Cash and sympathy pour into devastated Nepal
People in Nepal face the aftermath of the earthquake that killed thousands and ruined buildings and infrastructure. Emergency appeals have been launched — but how much do they say about us?
Buildings in Nepal tend to be flimsy and tightly packed together. So when Saturday’s massive earthquake hit, houses and shops crumbled. One observer said they had ‘toppled like cards’. Aid workers now say that hundreds of thousands of Nepalis are sleeping on the streets, as even those whose homes remain intact refuse to trust their ability to withstand powerful aftershocks.
They are the lucky ones — the death toll, already in the thousands, continues to rise as bodies are pulled from under the wreckage of ruined buildings — but they remain in grave danger, exposed to the elements for several nights while torrential rain is forecast. Some are being treated on the streets as hospital beds in the capital, Kathmandu, are full. The charity Unicef says that nearly one million children have been ‘seriously affected’ by the tragedy.
With horrifying descriptions and images of the disaster dominating news coverage all over the world, Nepal’s plight has aroused the sympathy of the world. And the charities tackling the emergency are eager to capitalise on this fellow feeling. The Disasters Emergency Committee has launched an appeal for money to provide shelter, clean water, sanitation and other necessities to those affected. Governments around the world have promised to give money and a logjam of aeroplanes waits to land at Kathmandu international airport with supplies.
Emergency relief funds are often spectacularly successful. When a massive earthquake hit the Caribbean island of Haiti in 2010 — eventually killing an estimated 220,000 or more — around £5.6bn was pledged worldwide to a variety of relief efforts by governments and individuals. But not all the money reached Haiti, suggesting questions over the level of commitment of those who promised it.
If you would like to donate to the appeal, please follow the link to the DEC website in the expert links.
No quick fixes
The success of appeals will hearten those who believe in the power of human empathy for others. When people suffer, the best of humanity often emerges. The fact that some are willing to go to devastated areas, and others to fund their efforts, shows that it is within our nature to help others in distress. When stories of human fallibility seem common, it is good to know that we are capable of being better than we may think.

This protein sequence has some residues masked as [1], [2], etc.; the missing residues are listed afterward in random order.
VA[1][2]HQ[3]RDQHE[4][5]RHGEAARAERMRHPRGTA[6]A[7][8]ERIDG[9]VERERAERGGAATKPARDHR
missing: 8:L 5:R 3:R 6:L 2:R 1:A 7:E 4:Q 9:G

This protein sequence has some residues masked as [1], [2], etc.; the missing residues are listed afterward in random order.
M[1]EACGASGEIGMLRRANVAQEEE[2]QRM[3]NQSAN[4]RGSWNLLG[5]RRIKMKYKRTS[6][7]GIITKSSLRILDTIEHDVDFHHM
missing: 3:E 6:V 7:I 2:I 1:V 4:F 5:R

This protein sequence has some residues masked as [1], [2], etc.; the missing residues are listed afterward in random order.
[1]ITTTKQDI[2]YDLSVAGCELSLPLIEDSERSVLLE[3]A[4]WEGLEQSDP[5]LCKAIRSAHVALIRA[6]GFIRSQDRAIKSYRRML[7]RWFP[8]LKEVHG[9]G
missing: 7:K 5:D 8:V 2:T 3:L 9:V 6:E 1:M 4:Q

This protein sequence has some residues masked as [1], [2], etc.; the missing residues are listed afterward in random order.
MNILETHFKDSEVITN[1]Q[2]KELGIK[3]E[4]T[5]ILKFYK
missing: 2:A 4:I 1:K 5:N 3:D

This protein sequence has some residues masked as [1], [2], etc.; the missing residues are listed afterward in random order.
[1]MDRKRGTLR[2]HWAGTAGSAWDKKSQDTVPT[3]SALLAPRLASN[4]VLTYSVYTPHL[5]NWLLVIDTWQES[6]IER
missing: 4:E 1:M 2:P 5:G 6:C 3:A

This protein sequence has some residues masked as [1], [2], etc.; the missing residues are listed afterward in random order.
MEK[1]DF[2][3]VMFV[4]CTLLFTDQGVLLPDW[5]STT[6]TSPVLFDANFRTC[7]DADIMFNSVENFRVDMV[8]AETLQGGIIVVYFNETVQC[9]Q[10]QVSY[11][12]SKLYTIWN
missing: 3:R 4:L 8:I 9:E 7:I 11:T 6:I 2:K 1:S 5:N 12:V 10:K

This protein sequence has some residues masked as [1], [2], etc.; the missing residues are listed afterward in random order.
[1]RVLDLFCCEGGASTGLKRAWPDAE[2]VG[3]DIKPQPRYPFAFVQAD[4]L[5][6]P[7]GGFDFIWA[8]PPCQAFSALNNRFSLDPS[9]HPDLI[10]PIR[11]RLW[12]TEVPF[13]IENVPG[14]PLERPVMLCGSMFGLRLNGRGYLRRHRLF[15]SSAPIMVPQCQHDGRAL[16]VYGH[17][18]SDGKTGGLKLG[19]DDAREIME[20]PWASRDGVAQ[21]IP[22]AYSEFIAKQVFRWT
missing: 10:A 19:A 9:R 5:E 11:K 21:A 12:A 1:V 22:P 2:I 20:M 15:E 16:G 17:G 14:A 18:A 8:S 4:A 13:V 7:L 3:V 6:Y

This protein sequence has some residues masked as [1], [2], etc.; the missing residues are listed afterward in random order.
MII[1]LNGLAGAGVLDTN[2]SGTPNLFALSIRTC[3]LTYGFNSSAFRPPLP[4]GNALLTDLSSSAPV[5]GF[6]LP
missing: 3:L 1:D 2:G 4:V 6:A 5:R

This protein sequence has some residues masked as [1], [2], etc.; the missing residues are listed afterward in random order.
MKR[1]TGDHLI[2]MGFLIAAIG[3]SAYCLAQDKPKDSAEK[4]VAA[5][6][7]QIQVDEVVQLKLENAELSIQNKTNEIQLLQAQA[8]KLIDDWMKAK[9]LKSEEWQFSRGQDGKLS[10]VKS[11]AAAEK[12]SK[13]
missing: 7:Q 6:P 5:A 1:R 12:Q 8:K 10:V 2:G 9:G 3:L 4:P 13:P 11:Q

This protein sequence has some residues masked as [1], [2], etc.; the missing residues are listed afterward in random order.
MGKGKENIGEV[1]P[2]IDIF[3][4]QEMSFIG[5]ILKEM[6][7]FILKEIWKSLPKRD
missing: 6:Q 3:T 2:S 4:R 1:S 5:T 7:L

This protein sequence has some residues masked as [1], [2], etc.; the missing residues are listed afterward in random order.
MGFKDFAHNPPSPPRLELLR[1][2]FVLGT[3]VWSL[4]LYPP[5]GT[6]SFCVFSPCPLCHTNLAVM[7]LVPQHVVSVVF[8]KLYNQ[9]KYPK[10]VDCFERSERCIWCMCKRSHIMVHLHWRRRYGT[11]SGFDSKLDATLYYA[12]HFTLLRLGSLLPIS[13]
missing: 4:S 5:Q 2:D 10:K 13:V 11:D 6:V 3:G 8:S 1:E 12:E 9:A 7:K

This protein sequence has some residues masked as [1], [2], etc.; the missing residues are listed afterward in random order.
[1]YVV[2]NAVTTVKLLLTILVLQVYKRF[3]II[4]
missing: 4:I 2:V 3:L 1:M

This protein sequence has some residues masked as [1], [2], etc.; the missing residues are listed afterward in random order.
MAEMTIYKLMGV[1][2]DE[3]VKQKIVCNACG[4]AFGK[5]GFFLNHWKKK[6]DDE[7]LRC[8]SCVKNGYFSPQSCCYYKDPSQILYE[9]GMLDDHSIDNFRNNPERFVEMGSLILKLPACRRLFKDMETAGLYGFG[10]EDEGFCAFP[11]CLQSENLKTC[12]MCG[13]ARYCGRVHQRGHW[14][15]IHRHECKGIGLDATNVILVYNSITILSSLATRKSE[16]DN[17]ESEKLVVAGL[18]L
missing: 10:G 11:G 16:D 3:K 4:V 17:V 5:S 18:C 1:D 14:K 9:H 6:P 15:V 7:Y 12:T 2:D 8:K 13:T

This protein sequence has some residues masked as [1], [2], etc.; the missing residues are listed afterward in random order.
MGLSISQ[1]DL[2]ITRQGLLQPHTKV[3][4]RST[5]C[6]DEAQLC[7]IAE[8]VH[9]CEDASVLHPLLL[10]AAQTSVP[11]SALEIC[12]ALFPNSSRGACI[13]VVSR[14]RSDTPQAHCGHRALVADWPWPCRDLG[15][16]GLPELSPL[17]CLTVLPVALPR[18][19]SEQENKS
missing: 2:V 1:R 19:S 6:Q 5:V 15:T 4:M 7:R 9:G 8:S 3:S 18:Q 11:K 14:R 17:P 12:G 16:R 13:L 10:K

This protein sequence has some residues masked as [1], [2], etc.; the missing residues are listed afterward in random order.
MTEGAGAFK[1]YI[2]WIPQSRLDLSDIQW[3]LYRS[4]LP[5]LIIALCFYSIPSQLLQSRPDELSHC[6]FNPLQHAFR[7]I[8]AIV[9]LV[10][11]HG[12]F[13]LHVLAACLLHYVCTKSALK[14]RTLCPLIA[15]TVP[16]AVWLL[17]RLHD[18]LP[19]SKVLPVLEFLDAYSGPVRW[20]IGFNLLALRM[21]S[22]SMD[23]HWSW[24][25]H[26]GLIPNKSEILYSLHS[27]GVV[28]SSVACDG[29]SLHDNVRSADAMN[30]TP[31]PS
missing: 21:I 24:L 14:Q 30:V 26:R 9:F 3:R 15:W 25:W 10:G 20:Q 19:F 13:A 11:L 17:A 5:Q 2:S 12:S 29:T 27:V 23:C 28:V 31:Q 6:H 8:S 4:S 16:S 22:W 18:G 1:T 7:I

But to have their intended effect, these philanthropic feelings must last beyond the initial burst of empathy. This tragedy has ruined much of Nepal’s infrastructure; the immediate emergency will soon be replaced by a long-term rebuilding operation. The true test of our empathy, some say, will arise over the months and years to come, when the news cameras have moved on.
- If you had £30 to give to charity today, would you donate to Nepal? Or something else?
- Is giving money the best way to relieve the suffering of others?
- In groups, design a poster, leaflet or email to raise money for the DEC appeal for emergency relief funds in Nepal. If you think you’ve done a good job, distribute it among your family or in your school.
- Find an area in the world that has NOT had much media exposure but where many people are suffering. Write an article for a newspaper explaining why the public should pay more attention to it.
Some People Say...
“The great gift of human beings is that we have the power of empathy.”Meryl Streep
What do you think?
Q & A
- An earthquake only lasts a few seconds — why does the impact last so much longer?
- Those few seconds — and the aftershocks which are still happening — have destroyed buildings, power cables, water and sewage pipes, roads and railways and left dead bodies. This leaves people without essentials and increases the chance of disease spreading. With shops unable to open and roads destroyed, food shortages are very likely. And Nepal is remote and mountainous, which makes providing relief harder.
- What about Mount Everest? Hasn’t it been affected?
- Everest is on the border between Nepal and Tibet, and the most popular climbing routes are on the Nepalese side. At least 18 climbers are reported killed in the avalanches resulting from the earthquake; and unfortunately that number will probably rise.
- Saturday’s massive earthquake
- The epicentre of the quake (magnitude 7.9 on the Moment Magnitude Scale, which is more accurate than the Richter scale for major quakes) was 50 miles from Kathmandu, Nepal’s capital; the seismic activity took place close to the earth’s surface, making it feel more powerful on the ground. It has also caused casualties in China, India and Bangladesh.
- Disasters Emergency Committee
- The DEC brings together aid charities when they believe there is an urgent need for a response to a disaster. It coordinates the actions of 13 charities so that they work together in the best way possible.
- The UK government has pledged £5m to help to relieve the suffering of those affected.
- The 12 January 2010 earthquake which hit Haiti was magnitude 7.0 — less powerful than that in Nepal but still ‘major’. It killed many thousands, displacing around 1.5m people from their homes. Many deaths came from problems which followed the earthquake, such as an outbreak of cholera, rather than the initial event; Nepalis will be concerned about the risk of similar problems.